According to Shifeta this could have been flagged, had a proper EIA been done. He said the recent cases of severe damage being caused by elephants to these farms are regrettable and a considerable setback to the efforts to enhance food security and boost socio-economic development through the green schemes. Shifeta said another example is small farming units in communal areas, where human-wildlife conflict could have been avoided, had the land reform ministry first obtained ECCs for all these activities.
“Furthermore, we are also aware of the exploitation of our forest resources in the Kavango West, Kavango East, Zambezi and lately the Ohangwena Region, from where high value timber is being exported with almost no local level value-addition or beneficiation.”Shifeta said his ministry called an urgent meeting with the agriculture ministry to address the issue and informed it to withdraw all timber harvesting licences granted without ECCs. “I am happy to announce that the agriculture ministry complied and all timber harvesting licenses have been withdrawn as of 26 November.” Shifeta said it is critical that the policies, plans and programmes of government do not have significant adverse impacts on the health of the environment.
“In order to enforce the Environmental Management Act and compliance with its regulations, the environment ministry, as part of its mandate, has to take serious measures to protect the environment from further damage”. He said one of the measures will be to name and shame those officers who granted invalid authorisations on behalf of competent authorities. He therefore called on all organs of state that have granted invalid licences, permits or authorisations to withdraw them with immediate effect.
“Failure to withdraw such authorisations is tantamount to furtherance of the commission of crime by those proponents who are in position of invalid documents.” He further said to date no organ of state had submitted an environmental management plan to the environmental commissioner.
However, the ministry is now working with focal persons from the different listed organs of state to address this situation. “Capacity of staff, lack of awareness among stakeholders of the Act and systemic inefficiencies are other challenges faced in the implementation of this Act.” According to Shifeta the ministry continues to take measures to address these challenges, but the lack of capacity to enforce the Act through on-the-ground inspections in the regions remains a concern.
The day was marked by festive cheer, as the kids received Christmas presents based on their personal wish lists.
The group of changemakers, who have long been avid supporters of the Family of Hope Services, said for many of these children, Christmas is not the same as it is for more fortunate kids.
Before the outing, the children were asked about their desired gifts and video recordings were made.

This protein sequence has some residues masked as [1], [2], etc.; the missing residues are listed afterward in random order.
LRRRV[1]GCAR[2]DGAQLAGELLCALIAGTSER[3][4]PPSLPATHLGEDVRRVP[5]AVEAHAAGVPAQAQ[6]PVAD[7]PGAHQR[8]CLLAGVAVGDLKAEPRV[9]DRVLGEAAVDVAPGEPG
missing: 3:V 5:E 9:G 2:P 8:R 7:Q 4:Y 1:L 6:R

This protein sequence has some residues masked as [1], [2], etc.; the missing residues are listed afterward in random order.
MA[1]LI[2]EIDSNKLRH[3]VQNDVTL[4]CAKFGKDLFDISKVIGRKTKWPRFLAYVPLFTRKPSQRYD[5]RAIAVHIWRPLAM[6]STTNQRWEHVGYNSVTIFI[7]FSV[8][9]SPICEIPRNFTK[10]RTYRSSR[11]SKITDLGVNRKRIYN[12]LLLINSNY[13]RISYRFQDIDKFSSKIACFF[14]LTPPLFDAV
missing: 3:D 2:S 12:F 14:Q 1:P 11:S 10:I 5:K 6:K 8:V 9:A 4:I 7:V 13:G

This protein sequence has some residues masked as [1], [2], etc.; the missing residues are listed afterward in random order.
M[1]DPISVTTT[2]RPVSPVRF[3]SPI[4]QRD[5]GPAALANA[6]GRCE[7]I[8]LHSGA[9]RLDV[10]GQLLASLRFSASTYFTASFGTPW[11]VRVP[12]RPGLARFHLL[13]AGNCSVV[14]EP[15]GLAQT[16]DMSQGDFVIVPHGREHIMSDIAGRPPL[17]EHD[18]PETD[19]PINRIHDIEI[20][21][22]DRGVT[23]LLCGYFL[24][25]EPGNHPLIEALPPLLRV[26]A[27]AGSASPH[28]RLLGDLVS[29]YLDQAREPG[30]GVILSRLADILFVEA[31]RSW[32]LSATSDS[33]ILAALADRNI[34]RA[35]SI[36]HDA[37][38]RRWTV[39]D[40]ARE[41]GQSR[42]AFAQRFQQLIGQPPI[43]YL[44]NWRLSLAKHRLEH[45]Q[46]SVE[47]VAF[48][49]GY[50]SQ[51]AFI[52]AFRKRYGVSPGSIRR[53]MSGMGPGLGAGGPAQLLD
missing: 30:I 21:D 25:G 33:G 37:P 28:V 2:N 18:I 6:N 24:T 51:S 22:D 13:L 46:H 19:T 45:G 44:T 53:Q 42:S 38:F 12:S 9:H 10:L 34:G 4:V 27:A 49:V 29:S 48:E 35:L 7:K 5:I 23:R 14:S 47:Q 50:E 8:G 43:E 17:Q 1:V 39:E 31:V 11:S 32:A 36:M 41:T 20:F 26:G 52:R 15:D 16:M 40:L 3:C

Capricorn's executive leadership each selected a lucky recipient, whose wish they made a reality.
“It was a heart-warming experience for me seeing the overwhelming joy shared between the kids. Our giving was nothing compared to the immense satisfaction and fulfilment we received from them,” said Marlize Horn, Capricorn group executive for branding and corporate affairs.
“This is how we support our brand promise of being 'Connectors of Positive Change', by planting seeds that will grow into sustainable change. I will most certainly give my time and energy again in support of something that is making a difference.” Instead of wishing for fancy toys, most of the children requested essential items that other children often take for granted.
The example set by the executive leadership encouraged many other Capricorn employees to join in the spirit of giving.
“As the Capricorn Group, we are continuously looking for opportunities to be connectors of positive change in our communities and to provide a platform for our employees to make a difference in the lives of others.” Thinus Prinsloo, managing director of the Capricorn Group, said. Weekly activities at the Family of Hope Services include a remedial school programme for the 22 children, aged between seven and 17, most of whom have never been in school.
The school also hosts a weekday feeding scheme for 260 children.
The Family of Hope Services also acts as a centre where afterschool activities are hosted for children from the community.
In their grounds for leave to appeal, deputy prosecutor-general Innocentia Nyoni Innocentia, who led the case against Koch, said Damaseb's sentence was “shockingly lenient”.
Damaseb in September convicted Koch on charges of child trafficking and committing sexually immoral acts, which he said had been proven beyond reasonable doubt.
However, he acquitted Koch of the rape charges, citing insufficient evidence to prove beyond a reasonable doubt that Koch had committed rape.
Koch was arrested in 2016 and charged with raping and sexually exploiting five girls, aged between 9 and 13 years, in Swakopmund.
He had lured them into his shack with promises of food and money over a period of five months.